MY LIFE IN SOAP OPERAS



I spent 18 years doing a lot of shows–I myself wrote over 4,000 broadcast hours of television, got five Emmy nominations (Susan Lucci told me I was the Susan Lucci of writers), it was lots of work, lots of pain, lots of fun, and some memorable moments.

Here's a brief rundown of my career in daytime television, but if you have any specific questions, just email me and ask away. I always loved talking to the fans, I'm the only writer I know who regularly read the fan mail, and as I said on Donahue and Maury and other shows I appeared on as a head writer, "It's the fans who really give us our jobs."



In 1980, I think, Gloria Monty, the legendary producer of GENERAL HOSPITAL, was scared. A writer's strike was imminent and her head writer had started something called the "Ice Princess" story with a formula in it, but not much more than that. If the writers stuck, the story would go to the picket lines with them. Up to that time, I'd done a few episodes of FAMILY, the prime time Sada Thompson show that I thought was a class act, and some scripts for SEARCH FOR TOMORROW. But I was a novelist, and Jackie Smith at ABC put me together with Gloria to see if I could help generate story for the coming year or so. At dinner, I showed Gloria my novel, THE GREAT LOS ANGELES BLIZZARD, which Erwin Allen had optioned but dropped, and for the hell of it said why don't we do this? She lit up, and it became the Ice Princess story that aired, where Mikos Cassadine tried to freeze Port Charles in the summer, the first sci-fi for daytime with the highest ratings to match. I wrote a long story, sold it to them just before the strike, they miraculously did it as we marched around the studio, but when it was over I was suddenly writing the show. I did it for three years, and it was a heady time–we were on the covers of Newsweek, People, college classes were scheduled around us, and we changed the face of daytime forever.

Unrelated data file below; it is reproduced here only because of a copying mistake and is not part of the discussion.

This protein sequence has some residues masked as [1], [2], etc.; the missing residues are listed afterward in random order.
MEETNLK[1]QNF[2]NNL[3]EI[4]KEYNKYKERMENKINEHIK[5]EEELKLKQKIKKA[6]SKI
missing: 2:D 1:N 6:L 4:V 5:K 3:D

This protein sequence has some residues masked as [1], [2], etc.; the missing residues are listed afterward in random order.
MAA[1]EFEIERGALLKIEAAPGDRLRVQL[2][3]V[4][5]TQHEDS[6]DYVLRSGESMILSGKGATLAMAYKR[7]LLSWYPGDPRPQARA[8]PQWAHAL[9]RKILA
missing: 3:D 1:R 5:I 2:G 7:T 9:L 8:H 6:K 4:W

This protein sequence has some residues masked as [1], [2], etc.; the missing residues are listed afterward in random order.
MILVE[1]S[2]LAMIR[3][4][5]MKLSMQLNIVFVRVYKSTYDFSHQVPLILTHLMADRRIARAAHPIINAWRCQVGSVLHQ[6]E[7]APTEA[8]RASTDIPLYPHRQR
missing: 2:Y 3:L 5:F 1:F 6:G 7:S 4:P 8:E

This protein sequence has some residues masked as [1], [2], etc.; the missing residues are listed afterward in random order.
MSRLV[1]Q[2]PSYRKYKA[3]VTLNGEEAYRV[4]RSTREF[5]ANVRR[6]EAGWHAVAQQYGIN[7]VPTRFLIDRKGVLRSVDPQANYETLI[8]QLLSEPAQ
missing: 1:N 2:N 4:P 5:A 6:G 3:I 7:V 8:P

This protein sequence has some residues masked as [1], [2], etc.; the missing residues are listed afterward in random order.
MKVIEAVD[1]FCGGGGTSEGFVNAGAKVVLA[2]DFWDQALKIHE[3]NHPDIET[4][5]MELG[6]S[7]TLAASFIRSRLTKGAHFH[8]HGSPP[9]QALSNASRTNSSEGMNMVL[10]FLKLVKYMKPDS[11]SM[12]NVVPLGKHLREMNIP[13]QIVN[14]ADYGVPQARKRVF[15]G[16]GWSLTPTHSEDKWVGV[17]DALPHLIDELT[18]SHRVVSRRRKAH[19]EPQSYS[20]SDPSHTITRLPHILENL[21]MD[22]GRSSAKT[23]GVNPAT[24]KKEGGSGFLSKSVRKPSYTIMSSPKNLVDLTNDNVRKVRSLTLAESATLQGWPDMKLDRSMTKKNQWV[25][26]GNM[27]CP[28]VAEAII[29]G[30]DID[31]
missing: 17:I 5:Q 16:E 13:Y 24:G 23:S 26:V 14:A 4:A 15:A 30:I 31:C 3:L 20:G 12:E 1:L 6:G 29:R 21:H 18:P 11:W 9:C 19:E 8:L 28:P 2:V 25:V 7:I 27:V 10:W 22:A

Luke & Laura's wedding was the culmination, and we would have put it off for another year (first rule in daytime: make them wait!) but for Elizabeth Taylor, who forced us into hitching them because she wanted them to get married (she knows a thing or two about that). So we made a deal with Liz: we'll marry them if you come. I created the villainous Helena Cassadine for her, and we had a ball doing it. Tidbits: Tony and Genie loathed each other for a long while there, we had to give Tristan lines like, "If Luke were here, he'd say he loves you, Laura," because she refused to tape with him. But they patched it up. Demi Moore, whom the writers fought for because we loved her voice, drank a lot of beer very early in the morning. Rick Springfield was a cool dude, even though he'd show up after a concert in Europe smelling like European trains. It was my last-minute idea to have Scotty catch the bouquet at the wedding.

DAYS OF OUR LIVES was a wonderful experience after being fired from GH (Gloria liked to do that), I brought my former partner Leah Laiman there and we worked with Sheri Anderson and had a great time. We married Bo & Hope (I give good wedding) and created Patch, who was supposed to be on only a day, but the actor's talent knocked us out, introduced John Black when Roman left, and loved working with Gloria Loring (and being diabetic myself, applaud her great work for the JDF), and it was a trip to have "Friends & Lovers" become the number one song in the nation from our little show. Ken Corday, the producer, is a great guy, and I enjoyed every minute I worked for him, on DAYS and other projects as well.